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Letters to the Editor

Body Mass Index and Response to Antidepressants in Depressed Research Subjects

Body Mass Index and Response to Antidepressants in Depressed Research Subjects

To the Editor: Recent investigations indicate that obese individuals are more prone to depression than nonobese individuals and depressed patients are more overweight than nondepressed people.1,2 This might be because chronic physical (eg, obesity) and psychological (eg, depression) stress sets off systemic inflammatory reactions in the body.3 Such low-grade, generalized inflammation could contribute to, among other things, chronic or aging diseases, including coronary artery disease, diabetes, cancer, and Alzheimer’s disease.4 Independent of aging, inflammatory markers (such as C-reactive protein) have been linked with mood disorders, especially major depressive disorder (MDD). Lydiard5 has suggested that antidepressant effects of antidepressants are mainly due to their stress-buffering properties. Finally, Rosmond6 proposes the idea that obesity and depression might represent different manifestations of the same disease process; dysregulation of certain common pathways or neurotransmitters can increase an individual’s vulnerability to both depression and obesity.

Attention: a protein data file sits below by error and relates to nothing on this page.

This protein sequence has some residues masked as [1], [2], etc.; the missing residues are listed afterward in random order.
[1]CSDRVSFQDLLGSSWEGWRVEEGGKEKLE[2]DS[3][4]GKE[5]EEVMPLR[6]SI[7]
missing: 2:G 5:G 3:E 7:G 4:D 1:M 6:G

Previously, it was found that greater relative body weight predicted nonresponse to antidepressant medication.7 Here, we present additional evidence indicating that obesity, as an important component of the cycle of stress, might be associated with more treatment-resistant depression. We tested our hypothesis that clinically depressed obese patients, when compared with depressed patients with a healthy weight, will be less likely to respond to currently marketed antidepressant medications.

Method. A meta-analysis of 3 completed clinical trials, all double-blind, flexible-dose, active-controlled comparisons of antidepressants in the treatment of MDD (conducted at Pharmacology Research Institute [PRI] clinics in southern California), was performed. Each study lasted a total of 8 weeks. The studies were initiated and completed between 2003 and 2006 and included comparison of selective serotonin reuptake inhibitors (SSRIs) and serotonin-norepinephrine reuptake inhibitors (SNRIs). A total number of 59 outpatients, adults ages 18 to 65 years, with a diagnosis of MDD were the subjects of the trials. The subjects met the inclusion and exclusion criteria of the trials, which were very similar in all 3 studies. The MDD diagnosis was based on the DSM-IV-TR criteria, confirmed by the Mini-International Neuropsychiatric Interview.8